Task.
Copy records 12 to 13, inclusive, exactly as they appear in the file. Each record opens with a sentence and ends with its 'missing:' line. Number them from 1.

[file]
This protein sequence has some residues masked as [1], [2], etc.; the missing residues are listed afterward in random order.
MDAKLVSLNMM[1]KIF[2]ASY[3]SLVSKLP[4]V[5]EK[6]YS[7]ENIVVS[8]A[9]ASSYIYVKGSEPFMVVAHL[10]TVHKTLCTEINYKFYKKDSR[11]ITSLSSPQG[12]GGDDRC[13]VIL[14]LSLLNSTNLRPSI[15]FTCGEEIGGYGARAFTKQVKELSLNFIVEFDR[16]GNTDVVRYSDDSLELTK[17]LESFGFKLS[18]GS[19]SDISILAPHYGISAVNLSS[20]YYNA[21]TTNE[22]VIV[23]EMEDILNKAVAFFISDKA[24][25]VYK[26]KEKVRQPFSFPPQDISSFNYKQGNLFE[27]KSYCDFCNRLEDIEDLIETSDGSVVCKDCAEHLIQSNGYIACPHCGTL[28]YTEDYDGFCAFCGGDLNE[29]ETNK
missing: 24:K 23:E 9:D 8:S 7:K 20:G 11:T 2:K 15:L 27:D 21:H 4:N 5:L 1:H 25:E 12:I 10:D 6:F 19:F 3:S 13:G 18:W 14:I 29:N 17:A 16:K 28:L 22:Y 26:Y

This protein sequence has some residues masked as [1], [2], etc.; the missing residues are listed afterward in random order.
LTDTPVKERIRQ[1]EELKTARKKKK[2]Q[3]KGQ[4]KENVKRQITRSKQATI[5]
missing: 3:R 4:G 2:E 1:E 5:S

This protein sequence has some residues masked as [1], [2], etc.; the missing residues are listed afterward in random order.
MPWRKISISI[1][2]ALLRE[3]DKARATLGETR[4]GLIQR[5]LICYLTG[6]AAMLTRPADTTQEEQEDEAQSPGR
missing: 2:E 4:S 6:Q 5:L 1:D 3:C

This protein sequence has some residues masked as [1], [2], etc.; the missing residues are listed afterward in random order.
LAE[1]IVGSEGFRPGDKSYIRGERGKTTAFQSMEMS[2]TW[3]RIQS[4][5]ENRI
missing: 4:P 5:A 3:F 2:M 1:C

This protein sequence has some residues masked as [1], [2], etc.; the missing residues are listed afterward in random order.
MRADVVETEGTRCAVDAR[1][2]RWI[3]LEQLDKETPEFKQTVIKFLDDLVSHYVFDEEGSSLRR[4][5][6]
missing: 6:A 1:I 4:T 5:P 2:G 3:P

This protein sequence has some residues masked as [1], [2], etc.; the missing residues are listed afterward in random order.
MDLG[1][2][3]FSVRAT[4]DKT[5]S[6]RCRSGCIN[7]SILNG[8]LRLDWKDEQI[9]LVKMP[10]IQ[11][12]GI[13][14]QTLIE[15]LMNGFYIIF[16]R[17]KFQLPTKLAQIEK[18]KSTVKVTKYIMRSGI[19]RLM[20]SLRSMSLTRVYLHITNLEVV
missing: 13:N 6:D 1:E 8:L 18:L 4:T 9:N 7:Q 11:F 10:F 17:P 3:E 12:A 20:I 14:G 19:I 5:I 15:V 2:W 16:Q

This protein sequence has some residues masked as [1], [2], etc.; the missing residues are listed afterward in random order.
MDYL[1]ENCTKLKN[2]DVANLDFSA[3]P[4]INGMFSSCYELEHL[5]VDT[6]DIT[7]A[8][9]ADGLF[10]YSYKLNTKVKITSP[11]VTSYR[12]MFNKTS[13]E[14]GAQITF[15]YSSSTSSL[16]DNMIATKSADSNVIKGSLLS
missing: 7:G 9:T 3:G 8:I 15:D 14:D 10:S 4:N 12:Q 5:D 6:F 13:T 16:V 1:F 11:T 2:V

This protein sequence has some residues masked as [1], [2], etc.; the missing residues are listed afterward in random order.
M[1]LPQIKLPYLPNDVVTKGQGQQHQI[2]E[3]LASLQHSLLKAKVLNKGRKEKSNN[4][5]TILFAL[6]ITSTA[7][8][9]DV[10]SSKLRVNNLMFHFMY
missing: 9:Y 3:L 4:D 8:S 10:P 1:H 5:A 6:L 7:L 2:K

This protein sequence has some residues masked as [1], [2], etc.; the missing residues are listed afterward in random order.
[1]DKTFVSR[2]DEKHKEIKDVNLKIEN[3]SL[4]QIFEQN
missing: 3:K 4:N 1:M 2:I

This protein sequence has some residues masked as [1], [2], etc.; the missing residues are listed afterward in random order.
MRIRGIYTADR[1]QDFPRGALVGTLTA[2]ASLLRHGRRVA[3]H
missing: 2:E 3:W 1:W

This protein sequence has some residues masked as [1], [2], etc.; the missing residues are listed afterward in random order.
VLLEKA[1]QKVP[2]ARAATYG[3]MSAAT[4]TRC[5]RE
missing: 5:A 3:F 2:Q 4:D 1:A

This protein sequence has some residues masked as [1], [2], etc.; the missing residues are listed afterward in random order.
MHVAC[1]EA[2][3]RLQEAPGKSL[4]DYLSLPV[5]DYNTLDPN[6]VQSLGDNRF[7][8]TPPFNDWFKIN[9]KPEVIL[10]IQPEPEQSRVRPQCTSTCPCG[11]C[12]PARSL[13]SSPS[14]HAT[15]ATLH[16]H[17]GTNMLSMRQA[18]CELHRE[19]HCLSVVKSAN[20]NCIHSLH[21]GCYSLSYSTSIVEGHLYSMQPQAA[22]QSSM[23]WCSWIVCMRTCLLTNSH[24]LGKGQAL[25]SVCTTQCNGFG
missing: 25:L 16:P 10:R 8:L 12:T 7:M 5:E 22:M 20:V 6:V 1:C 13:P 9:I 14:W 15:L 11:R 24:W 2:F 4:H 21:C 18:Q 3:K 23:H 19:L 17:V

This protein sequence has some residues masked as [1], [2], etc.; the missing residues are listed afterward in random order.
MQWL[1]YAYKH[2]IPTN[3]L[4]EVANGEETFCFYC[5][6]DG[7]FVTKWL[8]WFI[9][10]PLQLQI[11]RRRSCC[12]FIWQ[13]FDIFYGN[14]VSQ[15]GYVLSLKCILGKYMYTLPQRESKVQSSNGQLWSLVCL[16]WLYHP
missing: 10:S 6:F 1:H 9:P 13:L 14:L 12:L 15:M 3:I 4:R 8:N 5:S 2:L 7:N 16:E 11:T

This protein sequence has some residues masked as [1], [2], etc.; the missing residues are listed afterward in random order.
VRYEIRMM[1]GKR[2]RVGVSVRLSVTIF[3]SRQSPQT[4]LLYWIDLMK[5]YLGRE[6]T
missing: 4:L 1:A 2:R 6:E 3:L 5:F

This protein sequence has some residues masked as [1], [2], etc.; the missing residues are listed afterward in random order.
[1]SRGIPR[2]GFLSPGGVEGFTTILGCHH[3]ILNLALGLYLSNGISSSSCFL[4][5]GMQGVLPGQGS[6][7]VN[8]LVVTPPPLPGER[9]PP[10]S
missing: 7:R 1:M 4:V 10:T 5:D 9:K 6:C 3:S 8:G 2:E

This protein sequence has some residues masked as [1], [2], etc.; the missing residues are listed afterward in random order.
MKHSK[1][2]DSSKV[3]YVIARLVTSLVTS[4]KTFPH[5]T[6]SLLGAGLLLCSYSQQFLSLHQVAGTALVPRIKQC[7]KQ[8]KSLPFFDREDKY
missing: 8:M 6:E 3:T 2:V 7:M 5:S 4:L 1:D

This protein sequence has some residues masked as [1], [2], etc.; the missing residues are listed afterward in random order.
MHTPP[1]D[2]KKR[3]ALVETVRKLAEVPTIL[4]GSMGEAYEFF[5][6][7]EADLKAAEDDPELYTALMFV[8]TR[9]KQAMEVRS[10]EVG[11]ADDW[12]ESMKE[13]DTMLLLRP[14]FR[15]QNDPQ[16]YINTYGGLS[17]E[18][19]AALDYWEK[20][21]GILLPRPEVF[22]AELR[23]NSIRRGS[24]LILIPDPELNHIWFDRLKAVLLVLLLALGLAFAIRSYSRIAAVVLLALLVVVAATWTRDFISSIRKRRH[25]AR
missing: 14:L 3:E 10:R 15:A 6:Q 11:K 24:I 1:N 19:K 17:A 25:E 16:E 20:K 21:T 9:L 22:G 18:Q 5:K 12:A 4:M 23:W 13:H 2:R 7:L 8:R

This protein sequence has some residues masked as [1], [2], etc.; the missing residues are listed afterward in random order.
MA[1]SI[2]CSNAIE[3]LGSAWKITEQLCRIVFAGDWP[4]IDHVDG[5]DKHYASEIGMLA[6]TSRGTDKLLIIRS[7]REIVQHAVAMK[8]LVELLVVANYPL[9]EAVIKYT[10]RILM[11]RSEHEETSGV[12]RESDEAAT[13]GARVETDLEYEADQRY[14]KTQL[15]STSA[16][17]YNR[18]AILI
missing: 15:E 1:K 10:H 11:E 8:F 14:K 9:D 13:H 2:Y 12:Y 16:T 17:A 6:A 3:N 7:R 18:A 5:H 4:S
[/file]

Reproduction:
This protein sequence has some residues masked as [1], [2], etc.; the missing residues are listed afterward in random order.
MHVAC[1]EA[2][3]RLQEAPGKSL[4]DYLSLPV[5]DYNTLDPN[6]VQSLGDNRF[7][8]TPPFNDWFKIN[9]KPEVIL[10]IQPEPEQSRVRPQCTSTCPCG[11]C[12]PARSL[13]SSPS[14]HAT[15]ATLH[16]H[17]GTNMLSMRQA[18]CELHRE[19]HCLSVVKSAN[20]NCIHSLH[21]GCYSLSYSTSIVEGHLYSMQPQAA[22]QSSM[23]WCSWIVCMRTCLLTNSH[24]LGKGQAL[25]SVCTTQCNGFG
missing: 25:L 16:P 10:R 8:L 12:T 7:M 5:E 22:M 20:V 6:V 1:C 13:P 9:I 14:W 15:L 11:R 24:W 2:F 4:H 21:C 18:Q 3:K 23:H 19:L 17:V

This protein sequence has some residues masked as [1], [2], etc.; the missing residues are listed afterward in random order.
MQWL[1]YAYKH[2]IPTN[3]L[4]EVANGEETFCFYC[5][6]DG[7]FVTKWL[8]WFI[9][10]PLQLQI[11]RRRSCC[12]FIWQ[13]FDIFYGN[14]VSQ[15]GYVLSLKCILGKYMYTLPQRESKVQSSNGQLWSLVCL[16]WLYHP
missing: 10:S 6:F 1:H 9:P 13:L 14:L 12:L 15:M 3:I 4:R 8:N 5:S 2:L 7:N 16:E 11:T